Joe: Over the next 10 years? And it looks like we should continue going in this same direction? If you look, Florida has been a volatile market. It has its ups and downs, but if you look at any trajectory, it is outpacing most markets. And you also have a massive population shift in the United States toward the Sunbelt. So overall when you look at any kind of demographic or population moving, if you look at the maps, you’re going to see significant more influx into Florida than most other States. You’ve got Arizona and Texas or would be the other ones. But across the board you’re going to be leading the way in Florida. By investing here, you’re going to have significant population coming out of the Southeast because in the rust belt there’s significant growth coming here.
Charles: Yeah, that’s great. And I saw that you guys are also doing some mobile home parks now too that are coming up.
Joe: Yeah, we’re crossing over, you know, taking full advantage of being in the multifamily space. So that is also workforce housing. And that’s a area that has done very well. I also, just because we’re happy to be in Florida, there is a significant supply of mobile homes. In fact, Polk County, which is one County over from orange County heading toward Tampa, has the largest mobile home population in any County in the Southeast United States. Oh. Oh. We happen to have it. Just a tremendous supply, you know, right here in our hometown.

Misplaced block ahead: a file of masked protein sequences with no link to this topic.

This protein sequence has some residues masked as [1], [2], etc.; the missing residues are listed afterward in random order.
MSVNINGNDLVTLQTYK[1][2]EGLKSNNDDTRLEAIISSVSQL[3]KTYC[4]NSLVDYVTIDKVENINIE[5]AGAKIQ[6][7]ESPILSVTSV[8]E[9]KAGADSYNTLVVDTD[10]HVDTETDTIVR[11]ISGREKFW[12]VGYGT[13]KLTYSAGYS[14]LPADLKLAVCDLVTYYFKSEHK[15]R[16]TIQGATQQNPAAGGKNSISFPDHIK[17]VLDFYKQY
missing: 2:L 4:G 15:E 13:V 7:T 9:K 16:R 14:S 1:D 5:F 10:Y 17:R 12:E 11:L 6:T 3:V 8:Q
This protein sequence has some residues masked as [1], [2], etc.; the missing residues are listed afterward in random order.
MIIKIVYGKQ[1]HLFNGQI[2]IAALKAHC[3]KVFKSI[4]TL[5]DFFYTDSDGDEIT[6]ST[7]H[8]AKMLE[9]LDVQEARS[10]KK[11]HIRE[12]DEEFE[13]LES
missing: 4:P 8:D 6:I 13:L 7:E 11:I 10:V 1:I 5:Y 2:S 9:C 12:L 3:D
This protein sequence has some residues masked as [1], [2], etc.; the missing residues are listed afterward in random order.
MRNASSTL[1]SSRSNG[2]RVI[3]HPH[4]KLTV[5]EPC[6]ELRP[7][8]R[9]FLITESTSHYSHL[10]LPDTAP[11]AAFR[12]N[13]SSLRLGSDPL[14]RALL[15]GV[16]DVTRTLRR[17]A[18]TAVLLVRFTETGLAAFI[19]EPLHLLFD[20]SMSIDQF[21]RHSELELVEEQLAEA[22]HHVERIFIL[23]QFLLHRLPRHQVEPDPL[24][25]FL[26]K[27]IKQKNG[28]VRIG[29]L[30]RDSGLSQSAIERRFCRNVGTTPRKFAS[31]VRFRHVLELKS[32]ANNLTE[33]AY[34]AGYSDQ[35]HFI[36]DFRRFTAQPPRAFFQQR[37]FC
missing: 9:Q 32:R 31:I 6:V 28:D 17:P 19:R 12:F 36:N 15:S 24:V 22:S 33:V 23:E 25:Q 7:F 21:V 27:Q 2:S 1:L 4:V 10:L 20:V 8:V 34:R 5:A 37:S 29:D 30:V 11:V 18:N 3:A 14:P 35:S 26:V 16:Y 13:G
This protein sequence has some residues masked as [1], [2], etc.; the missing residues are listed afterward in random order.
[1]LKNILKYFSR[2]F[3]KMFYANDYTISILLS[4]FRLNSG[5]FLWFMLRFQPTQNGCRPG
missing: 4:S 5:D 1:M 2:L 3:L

Charles: Wow. How does that differ when you’re, do you have investors that purchase that, that are pretty experienced in that? I mean, that’s a much different not, you know, it’s a much different animal than just buying an apartment building. I would imagine when it comes to management and when it comes to, you know, doing your expenses and everything like that,
Joe: There’s two major operational differences. One is the concept of a mobile home. The fact that the tenants own the home typically, and you’re responsible for the land and making sure that the tenant maintains their home. That’s one of the big differences. The other one is financing. The financing for an apartment building is significantly easier than for a mobile home park. A mobile home park you’re going to be typically using with, you know, small local banks, interstate bank VyStar pilot. But if you go to Wells Fargo, bank of America chase, they’re just gonna laugh at you, whereas any lender anywhere is going to lend on an apartment building and be delighted to do so.
Charles: Yeah, it’s definitely the you can definitely get gold standard loans when it comes to multifamily, especially over that million dollar loan Mark. So for investors that you work with normally, what do you see? I mean, we always, I like to always know a, what do you see for investors that, that actually, that you see that fails when people consistently, when people come to you, they’ve done something or what are the common reasons you see that people fail with multifamily?